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Wednesday, 18 January 2012

Three LMS Locomotives

Following the recent jigsaws depicting Great Western Railway locomotives, I have chosen two for today's post, 18th January 2012, depicting London Midland Scottish Railway (LMS) locomotives.

The first photograph shows a jigsaw of 400 pieces made by Good Companion. There is a lot going on in this puzzle, titled Euston Station. The streamlined 'Coronation Scot' express train, in blue and white livery (including matching coaches) is the focal point. This famous Euston -  Glasgow express, was named to coincide with the year of the Coronation of King George VI. It was headed, initially, by Stanier 'Coronation' class 4-6-2, No.6220 Coronation, and a record speed of 114mph was achieved on the inaugural 'Press' run on 29th June 1937. Euston Station at Euston Grove was opened in 1937 and extended in 1846. The Great Hall was opened three years later. The London to Birmingham line took five years to build and impressive Doric Arches were built over the approaches to both Euston and Birmingham Curzon Street Stations. The original choice for the London Terminus had been Camden, but this was changed, later, to Euston. Also in the picture is 'Royal Scot' class 4-6-0 No.6110 Grenadier Guardsman, one of a class of locomotives introduced in 1927 by Henry Fowler. They were completely rebuilt later by a Stanier /Ivatt/ Cox  partnership. In addition to five trains and two locomotives, also included in the jigsaw picture are clock, passengers, porters, newspaper stand and platform numbers.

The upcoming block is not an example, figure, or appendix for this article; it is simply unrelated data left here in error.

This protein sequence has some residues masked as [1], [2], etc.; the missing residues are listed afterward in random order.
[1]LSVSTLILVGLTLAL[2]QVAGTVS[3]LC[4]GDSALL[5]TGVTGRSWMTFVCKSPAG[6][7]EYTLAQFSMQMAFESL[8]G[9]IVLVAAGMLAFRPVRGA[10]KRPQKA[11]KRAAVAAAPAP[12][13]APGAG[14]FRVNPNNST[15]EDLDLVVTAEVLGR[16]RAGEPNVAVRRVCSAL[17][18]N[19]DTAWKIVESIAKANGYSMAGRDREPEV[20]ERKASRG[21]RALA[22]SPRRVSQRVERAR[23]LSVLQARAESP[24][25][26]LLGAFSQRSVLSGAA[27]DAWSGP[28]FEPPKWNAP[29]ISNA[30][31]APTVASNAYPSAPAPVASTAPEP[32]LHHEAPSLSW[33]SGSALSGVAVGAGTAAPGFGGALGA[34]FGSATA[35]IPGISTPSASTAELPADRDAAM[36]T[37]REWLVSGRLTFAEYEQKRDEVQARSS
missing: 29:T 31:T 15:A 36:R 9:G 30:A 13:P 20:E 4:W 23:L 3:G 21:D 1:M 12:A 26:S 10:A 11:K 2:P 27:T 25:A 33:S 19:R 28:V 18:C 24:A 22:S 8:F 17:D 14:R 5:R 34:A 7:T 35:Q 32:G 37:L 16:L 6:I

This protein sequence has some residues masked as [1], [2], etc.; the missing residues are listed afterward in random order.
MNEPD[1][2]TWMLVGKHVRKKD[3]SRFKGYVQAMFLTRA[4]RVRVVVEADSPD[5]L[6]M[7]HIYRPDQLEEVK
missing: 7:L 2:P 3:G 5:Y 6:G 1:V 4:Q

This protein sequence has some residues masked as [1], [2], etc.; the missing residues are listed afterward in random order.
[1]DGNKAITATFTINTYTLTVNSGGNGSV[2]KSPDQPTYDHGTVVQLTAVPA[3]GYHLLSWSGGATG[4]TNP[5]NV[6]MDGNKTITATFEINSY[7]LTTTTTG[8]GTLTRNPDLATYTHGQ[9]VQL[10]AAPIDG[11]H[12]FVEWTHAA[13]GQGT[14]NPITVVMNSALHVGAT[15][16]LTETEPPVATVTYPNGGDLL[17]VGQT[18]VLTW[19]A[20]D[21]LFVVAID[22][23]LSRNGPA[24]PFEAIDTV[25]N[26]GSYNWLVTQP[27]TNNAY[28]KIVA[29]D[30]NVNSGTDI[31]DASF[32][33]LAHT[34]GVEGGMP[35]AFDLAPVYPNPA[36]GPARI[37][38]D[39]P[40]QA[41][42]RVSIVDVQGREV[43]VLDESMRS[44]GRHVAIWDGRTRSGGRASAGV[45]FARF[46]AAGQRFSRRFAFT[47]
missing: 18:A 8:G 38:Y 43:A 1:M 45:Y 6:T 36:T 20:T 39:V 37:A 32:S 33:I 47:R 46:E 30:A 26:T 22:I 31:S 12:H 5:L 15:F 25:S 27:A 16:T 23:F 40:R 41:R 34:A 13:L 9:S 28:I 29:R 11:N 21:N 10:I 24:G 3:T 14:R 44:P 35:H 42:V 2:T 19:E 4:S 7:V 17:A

The second jigsaw picture shows the least expensive puzzle in my collection. It was purchased from ebay in 1998 and cost just £1.22, inclusive of postage; the postage alone would cost more the £1.22 these days. The 200-piece puzzle by JR Puzzles shows the LMS, 'Crimson Lake'  liveried 4-6-0  'Jubilee' class locomotive, No.5690 Leander, also the title of the puzzle. The 191 'Jubilee' class locomotives were built between 1934 and 1936, designed by (Sir) William Stanier - four are preserved, including Leander.